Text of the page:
Toward a Philosophy of Wilderness
Edward Payne, Mountain Range; the Sierra Nevada, Muir's "range of light" in California, circa 1880s.
"Wilderness appreciation was a faith."
"explaining the values of wild rivers"
fear of the "wilderness within man..." (is there an uncontrolled aspect of humanity?)
Robert WERNICK "today's wilderness will and should give way to civilization."
Premises of a wild ethos
wildlife ranges biodiversity (pp. 262-63)
wild area recreation creativity (pp. 263-264.)
First dismissed as "a revived ancient nature cult"
Floyd Dominy, "Nature is a pretty cruel animal."
"A wild river was an insult to man's capacity to modify his environment."
Rene Dubos, a "gardenlike earth" and an improvement of nature.
Europe "An orderly arrangement of farmlands, pastures, and wooded areas."
"if wilderness is a state of mind, why not proxy environments...?"
Wild areas are "fundamentally alien to our biological nature"
"Most people prefer "landscapes which have been modified by human intervention."
"the earth"s surface will be ...humanized"
"the modern case against wilderness deserves more scrutiny....
Robert Wernick's editorial is representative of the belief that civilization as a beneficent tide that our hardworking ancestors extended over the Earth."
"Believing that civilization is an unalloyed good, Wernick's advice is .... Humans should 'look after our own interests as best we can, and no more consider the feelings of the eagle and the rhinoceros than they consider ours.' If such a policy means the end of wild animals.... today's wilderness will and should give way to civilization."
Eric Julber and the argument for access to wilderness comfortably and conveniently.
"a small wealthy young and leisured elite."
Elements of a wild philosophy
Benton McKaye a place to catch one"s breath, take one"s bearings
Sigurd Olson stabilizer and sustainer, solitude
J. Frank Dobie balance in the human psyche and nourish animal spirits
|The Grand Teton Mountains, National Park, Wyoming||Chicago Tribune & Wrigley Buildings|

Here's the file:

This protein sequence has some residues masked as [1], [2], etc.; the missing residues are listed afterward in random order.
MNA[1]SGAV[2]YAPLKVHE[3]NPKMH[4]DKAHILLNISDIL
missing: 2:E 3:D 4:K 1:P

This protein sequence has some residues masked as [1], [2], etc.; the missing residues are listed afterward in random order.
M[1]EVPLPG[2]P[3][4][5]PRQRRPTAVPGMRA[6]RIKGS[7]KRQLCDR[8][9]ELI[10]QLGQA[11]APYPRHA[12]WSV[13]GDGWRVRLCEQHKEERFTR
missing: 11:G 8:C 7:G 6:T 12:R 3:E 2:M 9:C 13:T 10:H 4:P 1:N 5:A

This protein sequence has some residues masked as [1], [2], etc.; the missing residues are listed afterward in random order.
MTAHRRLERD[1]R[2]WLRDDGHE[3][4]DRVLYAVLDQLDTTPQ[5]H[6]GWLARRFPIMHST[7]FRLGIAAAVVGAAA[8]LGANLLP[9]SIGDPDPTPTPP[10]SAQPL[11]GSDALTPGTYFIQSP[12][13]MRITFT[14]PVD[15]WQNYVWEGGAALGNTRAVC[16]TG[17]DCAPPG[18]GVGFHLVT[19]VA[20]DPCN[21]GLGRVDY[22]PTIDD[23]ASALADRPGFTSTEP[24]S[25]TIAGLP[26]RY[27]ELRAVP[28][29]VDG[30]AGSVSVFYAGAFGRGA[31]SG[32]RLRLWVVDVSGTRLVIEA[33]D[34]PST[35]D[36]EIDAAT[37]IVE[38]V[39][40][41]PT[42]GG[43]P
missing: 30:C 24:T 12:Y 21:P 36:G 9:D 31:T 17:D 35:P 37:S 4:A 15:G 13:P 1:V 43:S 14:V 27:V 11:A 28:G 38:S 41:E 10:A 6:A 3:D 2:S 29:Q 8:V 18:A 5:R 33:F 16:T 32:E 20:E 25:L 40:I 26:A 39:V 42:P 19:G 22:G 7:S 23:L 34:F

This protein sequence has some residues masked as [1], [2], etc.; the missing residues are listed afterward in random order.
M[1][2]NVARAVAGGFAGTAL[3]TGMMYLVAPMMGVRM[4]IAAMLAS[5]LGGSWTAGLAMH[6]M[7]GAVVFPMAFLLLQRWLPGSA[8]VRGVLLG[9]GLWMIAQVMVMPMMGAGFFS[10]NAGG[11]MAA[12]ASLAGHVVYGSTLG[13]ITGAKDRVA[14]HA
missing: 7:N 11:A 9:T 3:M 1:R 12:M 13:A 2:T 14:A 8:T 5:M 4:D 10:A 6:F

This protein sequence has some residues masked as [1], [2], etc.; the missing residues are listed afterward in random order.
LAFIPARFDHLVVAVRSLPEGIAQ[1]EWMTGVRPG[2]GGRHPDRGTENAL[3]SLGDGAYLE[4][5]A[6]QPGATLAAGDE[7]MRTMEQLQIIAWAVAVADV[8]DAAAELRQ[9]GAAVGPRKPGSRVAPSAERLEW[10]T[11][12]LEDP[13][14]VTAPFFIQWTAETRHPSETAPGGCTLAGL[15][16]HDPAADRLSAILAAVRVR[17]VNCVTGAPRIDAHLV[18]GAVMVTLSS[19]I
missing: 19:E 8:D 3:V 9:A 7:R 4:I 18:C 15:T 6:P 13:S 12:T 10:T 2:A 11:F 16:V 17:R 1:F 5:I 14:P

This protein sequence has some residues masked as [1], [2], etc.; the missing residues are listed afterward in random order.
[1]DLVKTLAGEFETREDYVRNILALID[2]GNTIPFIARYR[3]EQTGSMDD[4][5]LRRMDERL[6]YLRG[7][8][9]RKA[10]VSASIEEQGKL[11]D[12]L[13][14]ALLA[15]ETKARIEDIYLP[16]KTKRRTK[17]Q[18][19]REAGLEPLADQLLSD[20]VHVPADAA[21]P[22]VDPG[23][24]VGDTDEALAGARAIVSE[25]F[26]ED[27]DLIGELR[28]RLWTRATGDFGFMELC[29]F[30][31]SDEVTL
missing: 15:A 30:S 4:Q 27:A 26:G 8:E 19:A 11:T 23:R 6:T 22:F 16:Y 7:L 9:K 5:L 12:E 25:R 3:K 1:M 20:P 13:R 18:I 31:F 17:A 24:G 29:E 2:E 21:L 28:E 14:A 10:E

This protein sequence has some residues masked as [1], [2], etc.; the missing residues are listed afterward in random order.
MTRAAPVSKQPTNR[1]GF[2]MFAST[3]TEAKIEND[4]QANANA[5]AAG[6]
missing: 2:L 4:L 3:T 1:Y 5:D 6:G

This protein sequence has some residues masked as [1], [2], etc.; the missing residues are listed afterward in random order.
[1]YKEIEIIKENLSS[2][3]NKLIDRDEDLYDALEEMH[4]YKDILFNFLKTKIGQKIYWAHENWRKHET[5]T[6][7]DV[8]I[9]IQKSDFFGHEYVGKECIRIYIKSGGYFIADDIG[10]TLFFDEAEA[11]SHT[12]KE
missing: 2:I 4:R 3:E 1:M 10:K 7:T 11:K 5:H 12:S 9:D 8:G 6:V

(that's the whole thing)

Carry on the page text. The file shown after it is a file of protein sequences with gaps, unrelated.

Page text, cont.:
GARY SNYDER "on the spectrum between the wild and the civilized."
"inscrutable, inhuman and indifferent" lands
Edward Abbey "this fearsome land....Enter at your own risk."
"Wilderness is an entirely human concept, an invention of civilized man."
"If wilderness is to exist its surely needs the protection of a self-restraining civilization."
Grand Canyon National Park, with the Kaibab Plateau in the background. [JVS, 2002]
A philosophy is a belief in a set of values because these principles give meaning and purpose to ones behavior, ground one's actions in defensible authority, and maintain some amount of responsibility for our actions.
But natural conditions are not static
According to the authors, each advocate of preserving wilderness had a different orientation about the importance of wildlife, fisheries and vegetation. One way of considering the importance of each of these facets of wild natural areas is that fisheries, wildlife and vegetation all affect one another and the environment creating, maintaining or altering biological wealth.
Biological wealth is the accumulation of natural capital by bacteria and plants fed by the earth and sun on which animals and fungus and other bacteria thrive. Tangible forms of biological wealth include, but are not limited to:
Wetlands for flood control,
Vegetation, rivers and topography acting as scenery,
Watershed and the value of forests to springs,
Soil as a growing medium for plants or cavities for animals,
Rivers as a means of sustenance, transportation and travel
Animals as sources of attraction, entertainment or pleasure,
Remote landscapes as sources of challenge or solitude,